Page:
Why Some SFR Investors Are Hitting the Pause Button

Rising interest rates are hitting home for some of the biggest players, according to columnist Lew Sichelman.

Another major institutional investor in single-family rental properties has pulled back from a buying spree that has made it one of the nation’s largest landlords.

Blackstone-owned Home Partners of America has announced it will cease buying houses in 28 cities as of Sept. 1, and will stop purchases in 10 more cities as of Oct. 1. “We hope to resume purchasing homes in these markets in the future,” the announcement said.

At the same time, though, the buy-to-own company will continue to add to its portfolio in 20 of the country’s highest growth markets, according to Blackstone, which acquired HPA in June 2021 for $6 billion. In a statement, the company said it is pausing in markets that represent less than 5 percent of its activity.

In announcing the pull out, HPA said it “assessed several factors such as home price appreciation, state and local regulations and market demand” in guiding its investment decision.

Among the markets where it has already “paused applications” are such hot spots as Boise, Virginia Beach and Memphis. Next month, it will halt applications in Albuquerque, Asheville, Myrtle Beach and Tucson. (A complete list follows at the end of this article.)

According to the company’s website, it is not purchasing houses in Champlin and Maple Grove, Minn., two towns in the Twin Cities suburbs that recently passed laws designed to make it more difficult for single-family landlords to operate. It is still buying houses elsewhere in the area.

In pulling in its horns, Home Partners is joining other investors, both big and small, in curtailing its activities. According to a Bloomberg report, Invitation Homes, American Homes 4 Rent and KKR & Co.’s My Community Homes are among those that have slowed purchases during a period of high home prices and rising financing costs.

Rising Cost of Capital

During American Homes 4 Rent’s second quarter earnings call, CEO David Singelyn told his company’s shareholders that “capital costs for us as well as for the individual home owner has changed, and that’s got to get reflected in the marketplace.” Dallas Tanner, CEO of Invitation Homes, said to be the largest investor in single-family rental houses, echoed that same sentiment during his company’s second quarter earnings call. “We don’t love where our cost of capital is today on our balance sheet,” he said.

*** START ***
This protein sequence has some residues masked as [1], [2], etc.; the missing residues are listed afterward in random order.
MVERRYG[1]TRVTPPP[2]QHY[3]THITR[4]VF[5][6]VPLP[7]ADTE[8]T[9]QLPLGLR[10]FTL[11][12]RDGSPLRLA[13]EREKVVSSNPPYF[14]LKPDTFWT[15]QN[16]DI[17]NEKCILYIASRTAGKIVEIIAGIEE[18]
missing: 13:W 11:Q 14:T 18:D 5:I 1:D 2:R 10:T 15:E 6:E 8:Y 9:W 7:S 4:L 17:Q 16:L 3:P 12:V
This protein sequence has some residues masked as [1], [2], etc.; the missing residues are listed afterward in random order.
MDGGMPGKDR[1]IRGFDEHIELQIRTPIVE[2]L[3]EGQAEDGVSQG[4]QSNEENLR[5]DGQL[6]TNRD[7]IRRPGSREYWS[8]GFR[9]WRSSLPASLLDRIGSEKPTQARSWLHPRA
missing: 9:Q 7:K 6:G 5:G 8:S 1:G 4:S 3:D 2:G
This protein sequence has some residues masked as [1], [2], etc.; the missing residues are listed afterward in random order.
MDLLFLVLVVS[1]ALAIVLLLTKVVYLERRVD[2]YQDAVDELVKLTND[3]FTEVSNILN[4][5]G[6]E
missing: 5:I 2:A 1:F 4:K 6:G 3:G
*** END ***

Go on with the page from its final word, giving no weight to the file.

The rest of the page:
Similar statement were made at two of John Burns Real Estate Consulting’s recent capital market conferences. And as a result, the Irvine, Calif.-based company believes that “as capital markets recalibrate, we will likely see a slower pace of acquisitions from all institutional investors.”

Even the fix-and-flip guys are slowing down. The Burns firm found in a July survey that 35 percent of the flippers lost deals because financing costs moved out of reach. “This is a much higher risk environment due to rising rates,” an Atlanta flipper told the company’s pollsters. “Sellers still have not reset expectations from earlier this year, so acquisitions have essentially come to a halt.”

According to Redfin, investors of all ilk purchased 87,500 houses in the second quarter. That’s up from the same period a year ago. But it’s down from the record 93,700 they bought in last year’s third quarter. Prior to the pandemic, they were buying just 60,000 per quarter.

Not every investor is being scared off by high prices and high mortgage rates. Some are taking advantage of cooling competition and are using strong rental demand to offset the higher cost of buying, said Sheharyar Bokhari, a senior economist at Redfin.

“Investor purchases probably won’t bounce back to 2021 levels, but they’ll likely remain more common than before the pandemic because the housing market is stable compared with today’s volatile stock market,” the economist said in a press release. “Those who buy properties as rentals will still cash in, with high demand and vacancies near record lows,”

At the same time, Bokhari expects that those that are taking a break will be back, though probably not at the same level.

Blackstone’s Approach to SFR

Blackstone’s HPA operates differently from other investors in that it offers a “path to home ownership” for its customers. Its clients choose the houses they want to purchase and the company buys them. It then leases the houses to those customers, who are given the opportunity to purchase them from HPA anytime over a five-year period.

The Chicago-based company provides its anticipated terms with five years (three in Texas) of locked-in monthly rent amounts, right-to-purchase prices and estimated repair costs. If the customer agrees, it submits a competitive cash offer to buy the home. And if the seller accepts the bid, HPA’s customer signs a one-year lease and the right-to-buy contract.

The client has the option to buy the house from HPA at any time. At the end of the first year, he can renew for another year or walk away without penalty. The lease can be extended for up to five years (again, three in Texas).

As of Sept. 1, HPA has paused applications in: Akron, Baton Rouge, Birmingham, Boise, Cincinnati, Columbus, Des Moines, Detroit, Fayetteville, Fort Wayne, Fresno, Grand Rapids, Huntsville, Lexington, Little Rock, Louisville, Madison, Memphis, Milwaukee, New Orleans, Omaha, Reno, Salisbury, Spokane, Springfield, Vallejo, Virginia Beach and Wichita.

As of Oct. 1, it will pause applications in: Albuquerque, Asheville, Augusta, Charleston, Deltona, Greenville, Knoxville, Lakeland, Myrtle Beach and Tucson.

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